$\displaystyle \lim_{n \to \infty} \frac{1}{\ln n} \prod_{p \le n} \left(1 - \frac{1}{p} \right)^{-1} = e^\gamma$

to conclude that

$\displaystyle \frac{1}{\ln n} \prod_{p \le n} \left(1 - \frac{1}{p} \right) \approx \displaystyle \frac{e^{-\gamma}}{\ln n}$

if $n$ is large. Therefore,

$\pi(x) \approx x \displaystyle \frac{e^{-\gamma}}{\ln \sqrt{x}} = 2 e^{-\gamma} \displaystyle \frac{x}{\ln x}$.

Though not a formal proof, it’s a fast way to convince students that the unusual fraction $\displaystyle \frac{x}{\ln x}$ ought to appear someplace in the prime number theorem.

When I researching for my series of posts on conditional convergence, especially examples related to the constant $\gamma$, the reference Gamma: Exploring Euler’s Constant by Julian Havil kept popping up. Finally, I decided to splurge for the book, expecting a decent popular account of this number. After all, I’m a professional mathematician, and I took a graduate level class in analytic number theory. In short, I don’t expect to learn a whole lot when reading a popular science book other than perhaps some new pedagogical insights.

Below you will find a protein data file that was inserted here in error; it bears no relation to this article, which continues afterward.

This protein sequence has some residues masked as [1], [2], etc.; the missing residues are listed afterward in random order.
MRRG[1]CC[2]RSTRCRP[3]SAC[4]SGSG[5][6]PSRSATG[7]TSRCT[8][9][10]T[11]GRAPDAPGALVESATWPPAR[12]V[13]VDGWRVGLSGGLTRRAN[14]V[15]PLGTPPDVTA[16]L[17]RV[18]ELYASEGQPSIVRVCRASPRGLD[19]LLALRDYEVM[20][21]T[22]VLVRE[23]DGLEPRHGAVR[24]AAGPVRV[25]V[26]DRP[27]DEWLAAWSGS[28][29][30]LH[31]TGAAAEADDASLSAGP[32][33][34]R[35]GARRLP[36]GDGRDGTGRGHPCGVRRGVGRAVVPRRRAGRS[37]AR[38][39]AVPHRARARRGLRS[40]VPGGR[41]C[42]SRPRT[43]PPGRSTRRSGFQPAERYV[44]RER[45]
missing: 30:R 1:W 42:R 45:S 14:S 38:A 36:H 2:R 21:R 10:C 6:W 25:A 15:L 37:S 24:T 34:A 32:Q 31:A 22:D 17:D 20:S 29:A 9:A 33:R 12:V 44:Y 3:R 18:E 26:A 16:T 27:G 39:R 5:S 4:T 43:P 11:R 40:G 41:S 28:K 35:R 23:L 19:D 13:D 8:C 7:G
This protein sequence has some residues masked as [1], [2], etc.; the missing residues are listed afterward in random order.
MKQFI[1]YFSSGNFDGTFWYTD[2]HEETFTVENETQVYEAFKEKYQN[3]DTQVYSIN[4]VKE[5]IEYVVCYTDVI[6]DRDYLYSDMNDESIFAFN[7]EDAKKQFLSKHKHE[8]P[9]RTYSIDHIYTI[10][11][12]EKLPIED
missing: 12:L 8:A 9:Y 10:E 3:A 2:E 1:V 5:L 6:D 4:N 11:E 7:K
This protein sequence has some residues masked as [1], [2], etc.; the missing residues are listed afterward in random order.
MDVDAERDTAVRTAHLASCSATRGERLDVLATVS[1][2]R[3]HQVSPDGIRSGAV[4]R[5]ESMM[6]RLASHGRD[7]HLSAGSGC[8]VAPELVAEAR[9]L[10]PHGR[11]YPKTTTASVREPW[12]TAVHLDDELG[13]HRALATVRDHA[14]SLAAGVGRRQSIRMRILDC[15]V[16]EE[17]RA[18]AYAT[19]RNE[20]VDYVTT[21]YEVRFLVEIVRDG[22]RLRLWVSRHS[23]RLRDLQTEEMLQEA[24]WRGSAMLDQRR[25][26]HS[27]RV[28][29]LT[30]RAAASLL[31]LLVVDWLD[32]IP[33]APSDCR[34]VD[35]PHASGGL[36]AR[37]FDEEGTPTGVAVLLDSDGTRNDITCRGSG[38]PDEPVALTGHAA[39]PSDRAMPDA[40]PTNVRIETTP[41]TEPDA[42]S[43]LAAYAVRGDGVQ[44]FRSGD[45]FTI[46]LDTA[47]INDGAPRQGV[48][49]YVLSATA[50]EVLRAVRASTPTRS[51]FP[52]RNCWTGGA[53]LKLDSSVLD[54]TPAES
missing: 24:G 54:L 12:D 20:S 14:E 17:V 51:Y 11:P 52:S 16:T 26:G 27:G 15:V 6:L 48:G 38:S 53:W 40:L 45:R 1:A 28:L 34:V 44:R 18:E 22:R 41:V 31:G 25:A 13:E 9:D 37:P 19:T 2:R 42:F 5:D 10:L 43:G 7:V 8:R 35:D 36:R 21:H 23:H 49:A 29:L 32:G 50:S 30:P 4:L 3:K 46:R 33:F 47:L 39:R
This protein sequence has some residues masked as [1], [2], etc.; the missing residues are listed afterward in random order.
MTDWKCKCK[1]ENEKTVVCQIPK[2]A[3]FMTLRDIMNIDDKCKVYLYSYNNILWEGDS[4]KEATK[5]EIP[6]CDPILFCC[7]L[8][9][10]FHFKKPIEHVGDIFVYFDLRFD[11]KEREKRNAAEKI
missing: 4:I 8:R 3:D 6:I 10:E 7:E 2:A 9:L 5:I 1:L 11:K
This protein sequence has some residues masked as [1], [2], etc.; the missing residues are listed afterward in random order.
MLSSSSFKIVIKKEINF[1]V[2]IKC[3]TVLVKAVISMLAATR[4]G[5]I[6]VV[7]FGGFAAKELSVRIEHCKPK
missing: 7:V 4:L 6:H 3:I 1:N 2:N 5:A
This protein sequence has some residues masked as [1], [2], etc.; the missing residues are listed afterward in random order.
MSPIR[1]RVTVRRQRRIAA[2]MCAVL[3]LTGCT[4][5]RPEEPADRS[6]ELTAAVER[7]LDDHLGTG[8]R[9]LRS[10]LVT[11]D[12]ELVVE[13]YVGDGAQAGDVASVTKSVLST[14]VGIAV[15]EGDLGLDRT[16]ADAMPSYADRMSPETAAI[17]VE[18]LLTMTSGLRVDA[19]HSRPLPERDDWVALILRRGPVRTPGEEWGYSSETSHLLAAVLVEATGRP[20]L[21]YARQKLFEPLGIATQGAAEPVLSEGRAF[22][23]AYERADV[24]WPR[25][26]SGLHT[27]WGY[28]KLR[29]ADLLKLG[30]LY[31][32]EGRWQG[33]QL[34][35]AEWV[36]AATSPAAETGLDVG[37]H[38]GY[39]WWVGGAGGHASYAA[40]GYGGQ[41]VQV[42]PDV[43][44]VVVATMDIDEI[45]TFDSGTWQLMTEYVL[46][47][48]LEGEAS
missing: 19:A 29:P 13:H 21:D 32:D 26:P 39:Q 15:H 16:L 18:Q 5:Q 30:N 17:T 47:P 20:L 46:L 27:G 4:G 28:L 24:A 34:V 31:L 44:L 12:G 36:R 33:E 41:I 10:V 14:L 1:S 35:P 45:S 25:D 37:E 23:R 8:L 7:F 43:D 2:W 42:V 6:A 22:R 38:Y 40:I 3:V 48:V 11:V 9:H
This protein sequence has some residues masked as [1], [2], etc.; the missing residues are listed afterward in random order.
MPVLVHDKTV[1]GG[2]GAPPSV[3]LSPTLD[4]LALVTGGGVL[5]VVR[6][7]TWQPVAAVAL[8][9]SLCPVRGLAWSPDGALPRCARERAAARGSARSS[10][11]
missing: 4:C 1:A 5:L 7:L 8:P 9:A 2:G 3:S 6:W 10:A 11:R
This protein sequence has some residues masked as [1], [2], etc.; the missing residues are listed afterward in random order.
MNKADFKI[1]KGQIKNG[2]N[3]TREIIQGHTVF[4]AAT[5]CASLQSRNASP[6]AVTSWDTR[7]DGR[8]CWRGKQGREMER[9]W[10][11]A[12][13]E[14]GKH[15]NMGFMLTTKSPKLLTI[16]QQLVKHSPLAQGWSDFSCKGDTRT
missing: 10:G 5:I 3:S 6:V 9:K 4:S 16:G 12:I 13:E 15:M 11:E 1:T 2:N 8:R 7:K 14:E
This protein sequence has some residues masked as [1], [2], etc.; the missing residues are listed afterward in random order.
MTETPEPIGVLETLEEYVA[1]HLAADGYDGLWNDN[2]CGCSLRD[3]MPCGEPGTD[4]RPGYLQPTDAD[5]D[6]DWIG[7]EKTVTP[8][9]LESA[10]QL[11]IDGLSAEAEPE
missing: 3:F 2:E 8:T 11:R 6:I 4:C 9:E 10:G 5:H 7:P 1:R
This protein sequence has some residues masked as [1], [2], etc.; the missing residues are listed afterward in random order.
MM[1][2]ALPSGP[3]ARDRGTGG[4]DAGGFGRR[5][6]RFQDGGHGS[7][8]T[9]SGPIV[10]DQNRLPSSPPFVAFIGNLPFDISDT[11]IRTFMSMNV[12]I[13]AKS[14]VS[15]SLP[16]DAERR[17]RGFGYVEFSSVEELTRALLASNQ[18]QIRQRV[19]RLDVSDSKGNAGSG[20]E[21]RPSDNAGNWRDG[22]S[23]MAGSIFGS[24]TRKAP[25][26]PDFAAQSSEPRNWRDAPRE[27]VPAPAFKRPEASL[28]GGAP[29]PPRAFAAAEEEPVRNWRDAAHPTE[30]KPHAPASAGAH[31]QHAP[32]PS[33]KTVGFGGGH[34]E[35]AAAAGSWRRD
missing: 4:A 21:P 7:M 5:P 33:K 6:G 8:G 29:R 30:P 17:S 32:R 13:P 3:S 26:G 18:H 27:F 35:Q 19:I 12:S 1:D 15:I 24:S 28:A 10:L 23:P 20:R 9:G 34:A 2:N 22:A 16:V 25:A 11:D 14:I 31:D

Boy, was I wrong. As I turned every page, it seemed I hit a new factoid that I had not known before.

In this series, I’d like to compile some of my favorites — while giving the book a very high recommendation.

# What I Learned from Reading “Gamma: Exploring Euler’s Constant” by Julian Havil: Part 15

I did not know — until I read Gamma (page 168) — that there actually is a formula for generating $n$th prime number by directly plugging in $n$. The catch is that it’s a mess:

$p_n = 1 + \displaystyle \sum_{m=1}^{2^n} \left[ n^{1/n} \left( \sum_{i=1}^m \cos^2 \left( \pi \frac{(i-1)!+1}{i} \right) \right)^{-1/n} \right]$,

where the outer brackets $[~ ]$ represent the floor function.

This mathematical curiosity has no practical value, as determining the 10th prime number would require computing $1 + 2 + 3 + \dots + 2^{10} = 524,800$ different terms!